I’m always amazed when people call for change, yet keep doing the same thing while expecting different results.
When I ran for county executive, one of my major topics was jobs. The citizens said they want not only more jobs, but better jobs in Wicomico County. While it is true we lost many jobs during the recession, we also lost the companies that offered those jobs.
Many of those who lost their jobs have remained in the area; the companies that were forced to close have never returned to the county. The companies that survived were ahead of the times when the recession hit — and were more technology-driven.
When I would go out to talk to companies about locating to Wicomico County, the single most important theme their chief executive officers spoke of was an increased need for workforce training in college-level courses, especially in technical fields. They emphasized the need for more education and skill sets.
With that, I worked with Ray Hoy of Wor-Wic Community College to help find a solution. We came up with the Wicomico Economic Scholarship Fund, which we patterned after a successful program in Garrett County that is now more than 10 years old.
This fund would allow families challenged by economic times to give hope to their children for a better life — and an education beyond high school. We used the requirements of successful programs in other counties, such as income restrictions, grade point average and county residency.
You see, this would help give Wicomico County a better-educated, well-trained workforce. This would also attract out-of-town businesses to come and establish a home in Wicomico County.
After extensive discussions, the County Council approved this program legislatively. But after the fact, the council began to say the program was too generous on the income a family was allowed to make and still qualify.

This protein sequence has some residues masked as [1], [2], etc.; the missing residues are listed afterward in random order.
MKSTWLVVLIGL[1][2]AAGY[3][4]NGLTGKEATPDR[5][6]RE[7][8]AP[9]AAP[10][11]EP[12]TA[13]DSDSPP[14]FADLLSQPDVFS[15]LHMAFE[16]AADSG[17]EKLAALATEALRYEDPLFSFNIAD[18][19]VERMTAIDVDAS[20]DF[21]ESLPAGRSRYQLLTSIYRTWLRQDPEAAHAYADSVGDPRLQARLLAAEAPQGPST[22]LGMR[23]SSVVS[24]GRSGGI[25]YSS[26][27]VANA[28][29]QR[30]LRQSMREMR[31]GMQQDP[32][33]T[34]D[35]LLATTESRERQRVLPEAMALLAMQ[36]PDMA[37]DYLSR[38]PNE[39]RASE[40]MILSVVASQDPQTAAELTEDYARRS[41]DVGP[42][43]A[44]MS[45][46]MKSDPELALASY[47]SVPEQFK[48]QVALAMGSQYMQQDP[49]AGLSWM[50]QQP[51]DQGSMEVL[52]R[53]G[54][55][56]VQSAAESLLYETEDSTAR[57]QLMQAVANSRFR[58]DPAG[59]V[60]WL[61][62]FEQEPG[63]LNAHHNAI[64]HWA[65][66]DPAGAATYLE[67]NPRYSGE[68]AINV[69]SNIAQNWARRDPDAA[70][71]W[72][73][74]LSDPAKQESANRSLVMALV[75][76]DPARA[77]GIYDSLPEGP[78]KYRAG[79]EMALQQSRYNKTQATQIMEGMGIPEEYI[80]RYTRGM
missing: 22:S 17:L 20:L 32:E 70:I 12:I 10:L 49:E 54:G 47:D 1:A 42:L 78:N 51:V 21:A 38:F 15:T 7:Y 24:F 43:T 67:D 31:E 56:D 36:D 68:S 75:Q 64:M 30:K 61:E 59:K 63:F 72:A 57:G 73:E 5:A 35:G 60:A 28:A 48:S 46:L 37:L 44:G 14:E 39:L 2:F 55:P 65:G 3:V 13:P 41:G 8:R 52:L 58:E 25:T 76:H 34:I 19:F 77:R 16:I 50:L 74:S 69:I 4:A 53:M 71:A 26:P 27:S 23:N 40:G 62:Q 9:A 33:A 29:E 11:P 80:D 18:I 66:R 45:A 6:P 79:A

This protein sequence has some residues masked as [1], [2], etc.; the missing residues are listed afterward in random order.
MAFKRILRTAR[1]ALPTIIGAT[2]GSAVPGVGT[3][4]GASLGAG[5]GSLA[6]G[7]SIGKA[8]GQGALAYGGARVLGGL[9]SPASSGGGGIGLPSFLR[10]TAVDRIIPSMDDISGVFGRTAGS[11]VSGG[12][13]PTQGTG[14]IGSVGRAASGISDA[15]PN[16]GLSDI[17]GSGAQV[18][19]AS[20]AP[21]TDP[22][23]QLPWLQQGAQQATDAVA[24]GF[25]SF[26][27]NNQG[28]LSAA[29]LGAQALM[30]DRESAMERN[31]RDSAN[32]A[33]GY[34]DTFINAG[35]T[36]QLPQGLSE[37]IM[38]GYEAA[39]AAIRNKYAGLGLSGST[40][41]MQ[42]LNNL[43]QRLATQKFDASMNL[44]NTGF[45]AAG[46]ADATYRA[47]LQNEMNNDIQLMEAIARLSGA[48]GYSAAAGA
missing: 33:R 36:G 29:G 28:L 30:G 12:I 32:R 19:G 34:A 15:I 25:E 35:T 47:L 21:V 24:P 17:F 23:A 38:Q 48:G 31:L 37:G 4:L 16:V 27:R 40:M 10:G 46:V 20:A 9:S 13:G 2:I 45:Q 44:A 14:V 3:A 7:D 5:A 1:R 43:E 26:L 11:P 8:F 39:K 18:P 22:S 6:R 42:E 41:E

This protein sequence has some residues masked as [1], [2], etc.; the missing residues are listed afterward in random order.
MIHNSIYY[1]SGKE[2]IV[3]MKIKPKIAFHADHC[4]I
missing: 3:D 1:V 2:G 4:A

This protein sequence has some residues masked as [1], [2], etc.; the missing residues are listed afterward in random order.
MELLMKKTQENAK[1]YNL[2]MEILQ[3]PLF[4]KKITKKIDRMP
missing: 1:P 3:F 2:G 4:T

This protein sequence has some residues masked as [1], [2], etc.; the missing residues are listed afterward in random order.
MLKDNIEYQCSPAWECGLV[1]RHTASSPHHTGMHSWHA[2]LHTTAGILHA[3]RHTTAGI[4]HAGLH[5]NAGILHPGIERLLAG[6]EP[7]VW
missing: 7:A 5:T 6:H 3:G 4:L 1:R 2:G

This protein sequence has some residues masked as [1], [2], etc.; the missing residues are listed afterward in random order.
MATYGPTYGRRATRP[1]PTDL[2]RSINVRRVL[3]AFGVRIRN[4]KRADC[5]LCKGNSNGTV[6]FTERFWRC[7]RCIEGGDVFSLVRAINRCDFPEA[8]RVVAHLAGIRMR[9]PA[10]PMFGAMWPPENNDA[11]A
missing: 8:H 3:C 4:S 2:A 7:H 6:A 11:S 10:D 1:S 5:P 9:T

They actually demanded money be returned — after posing for photo ops when the legislatively approved check was presented to the Community Foundation of the Eastern Shore.
Now they want to change parts of the grant program whenever they so choose — and without any public input or input from my office. The council now wants to change the grade point average, not only for acceptance into the program but also the grade point average students must maintain.
The state of Maryland requires a 2.0 grade point average, which is, as most of us know, an average grade for graduates from high school and to remain in a state university.
The Council wants to increase this to a 2.5 GPA, which would further limit the number of people who qualify and could remain in the program. This change will likely disqualify more than a third of Wicomico County high school students.
Basically this is just another step toward shutting down the scholarship fund.
You can’t have things both ways. Council members seem to communicate to one group that the program is a good thing and we need it, then turn to the next group and tell them they plan to rein in the requirements and make it tougher.
For the program to succeed, it needs time to work — without being changed after only three semesters.
To date, more than 300 hundred students have come to Wor-Wic because of the scholarship fund and other funding opportunities available to them.
Wicomico County has only paid for 30 of these individuals. Let me repeat myself, we have more than 300 Wicomico County school system graduates who are now earning college degrees and will contribute to society — and it has only cost taxpayers $39,000.
The council’s priorities seem counter to the wishes of the majority of our citizens and only serve to undermine any sense of credibility and continuity. Rather than taking the advice of educational experts like Hoy, a professional who is highly regarded across the state, they have taken it upon themselves to tinker with and ultimately undermine a program that has been successful elsewhere.
In doing so, they would deprive those less fortunate than themselves of the opportunities this program provides.
Bob Culver is Wicomico County Executive.